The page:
It’s no surprise one of our main focuses with athletes, and everyone really, is preventing injury. The fitness and health industries have made so much progress in that realm, and changing so much of what we know now that is contradictory to what we knew in the past. So the challenge has been educating the masses and challenging that conventional wisdom. In terms of mitigating injury risk and improving performance, we have talked and posted at length regarding a few topics. The recurring themes are consistency with training (strength and skill) and managing workload/training volumes (acute-chronic workload ratio). Unfortunately, due to the recent global pandemic, I fear we may have a huge hurdle on our hands and we might see a spike in injuries in certain populations. That’s why I’m dubbing these, the “COVID Considerations.”
There are two steps to solving any problem. The first is identifying the problem, and the second is presenting possible solutions. Now, it’s crucial to execute step 2 and often people forget that. So this post will serve to identify the potential problem at hand, and the follow up will be to present a possible, and hopefully an intelligent solution.
Why do I think we are going to see a spike in injuries? Well, first I’m talking about a certain population. Our Fall field athletes, both high school and collegiate, are uniquely positioned in the new coronavirus world. Current sports and competitions have been canceled with no playbook to go on. I’m using the Fall as an arbitrary, but probable start date for school and sports. Now, this could all change, but a lot of people are assuming things may start back up in the Fall. And if they do, our athletes won’t be ready, at least they won’t be as ready as they have been in past years. Here’s why.
Normally our field athletes compete year-round in either their sport or multiple sports. Doesn’t matter which for now, all that matters is their bodies are used to being active and staying fit. Competitions and practices maintain physical strength and neuromuscular control. These are two things necessary to stave off injury. Physical strength usually prevents muscular and tendinous injuries, and proper motor control helps prevent some more complex joint or ligamentous injuries. I won’t go into detail, and please don’t pick that apart, its a gross generalization, obviously there is more to the equation that I just made up. Heres the problem, without practices and without games, their bodies’ stress adaptation is dropping off sharply. Normally our Fall athletes have all Spring and Summer to play in their non-school leagues, work on off-season principles, and ramp up with pre-season. Now, they’re missing almost 6-7 months of competition and practice benefits and we will expect them to jump right back into a compact season. Some high schools pack 3 games into a single week. It is too much demand and not enough ramp up time. Essentially, we have to make up a larger gap this year than normal. Players on a normal basis will play 3-5 days a week and then ramp up to 5-6 days a week, but now we may see many of them go from 0-2 days a week (if they are disciplined) to 5-6 days a week, and the intensity or stress adaptations won’t be anywhere near what they usually are because of our current restrictions. Let’s not even discuss the lack of strength training that many athletes depend on because facilities are closed and not everyone has a stout home gym. This is just a reality and it hit me last week.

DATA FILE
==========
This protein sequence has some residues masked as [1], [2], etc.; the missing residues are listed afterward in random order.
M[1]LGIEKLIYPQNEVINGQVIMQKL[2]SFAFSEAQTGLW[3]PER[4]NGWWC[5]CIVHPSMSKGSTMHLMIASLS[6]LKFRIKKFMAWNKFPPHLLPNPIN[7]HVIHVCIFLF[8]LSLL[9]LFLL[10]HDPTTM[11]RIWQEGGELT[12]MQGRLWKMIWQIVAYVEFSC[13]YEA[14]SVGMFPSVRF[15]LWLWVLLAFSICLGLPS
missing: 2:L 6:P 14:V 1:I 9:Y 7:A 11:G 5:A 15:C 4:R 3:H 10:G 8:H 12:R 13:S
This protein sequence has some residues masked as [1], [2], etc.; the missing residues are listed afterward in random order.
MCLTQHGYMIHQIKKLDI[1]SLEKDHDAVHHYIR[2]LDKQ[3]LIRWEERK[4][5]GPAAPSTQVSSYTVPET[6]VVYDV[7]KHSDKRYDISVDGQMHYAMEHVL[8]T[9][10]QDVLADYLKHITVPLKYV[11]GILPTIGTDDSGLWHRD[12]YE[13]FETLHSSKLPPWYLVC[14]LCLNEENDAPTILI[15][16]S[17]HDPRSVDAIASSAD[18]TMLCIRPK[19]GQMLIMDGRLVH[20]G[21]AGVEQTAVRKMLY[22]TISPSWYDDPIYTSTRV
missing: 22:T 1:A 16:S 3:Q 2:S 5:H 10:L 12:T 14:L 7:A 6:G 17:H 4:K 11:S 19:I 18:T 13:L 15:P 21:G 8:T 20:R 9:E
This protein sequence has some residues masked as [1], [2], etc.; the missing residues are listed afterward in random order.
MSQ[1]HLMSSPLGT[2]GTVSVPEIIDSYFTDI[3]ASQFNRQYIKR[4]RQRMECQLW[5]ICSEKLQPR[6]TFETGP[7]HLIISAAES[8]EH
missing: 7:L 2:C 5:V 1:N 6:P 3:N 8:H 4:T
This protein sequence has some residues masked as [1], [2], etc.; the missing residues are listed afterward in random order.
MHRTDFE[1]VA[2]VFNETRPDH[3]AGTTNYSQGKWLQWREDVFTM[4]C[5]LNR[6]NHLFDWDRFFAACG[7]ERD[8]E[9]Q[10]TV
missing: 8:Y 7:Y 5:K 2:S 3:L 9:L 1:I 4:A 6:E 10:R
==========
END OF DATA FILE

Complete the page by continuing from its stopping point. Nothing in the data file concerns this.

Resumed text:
This lack of adequate training volume coupled with the concept of the acute-chronic workload ratio that I’ve talked about before could potentially be an issue worth addressing. The workload associated with preseason and season will be much greater than what the athletes are experiencing now and that is where the risks increase, whereas in previous years their Spring/Summer workloads were able to closely match the demands associated with the Fall sports. The workload difference was not as great, and therefore the odds were in favor of the athletes. But we are rapidly approaching the time when we should be considering changes to our athlete’s preparations rather than wait till the last minute to give them the green light. If we don’t gradually increase their workload and intensity now over the next few months, and instead allow a very drastic change with the green light of Fall Sports, then we may see that unwanted rise in injuries.
Two things matter here, maintaining an adequate level of competitive stress on the body, and preventing a sharp spike in overall workload. Our goal over the next two months should be finding a way to best help our Fall athletes given what we have to work with. It will take a bit of creativity on the part of the coaches and strength coaches, but I think it’s a task that comes with the territory. I’ve been working with some coaches and players and hopefully, we can find a solution. One possible solution might be to extend pre-season a bit and get workouts to the athletes sooner. Or set new benchmarks for them to meet before they even get to pre-season, almost a right of passage to start training camp. I think it’s worth discussing!
This post was meant to serve as a PSA rather than to spark fear. Injuries to athletes are not new, and neither is the concept of adequate preparation. I’m simply pointing out that this COVID situation may result in a need for special considerations that are not normally present.
Coaches, athletes, parents…what do you think? We want to know your thoughts. This is a team effort and a discussion around this is good!
Thanks for reading, stay tuned for part II.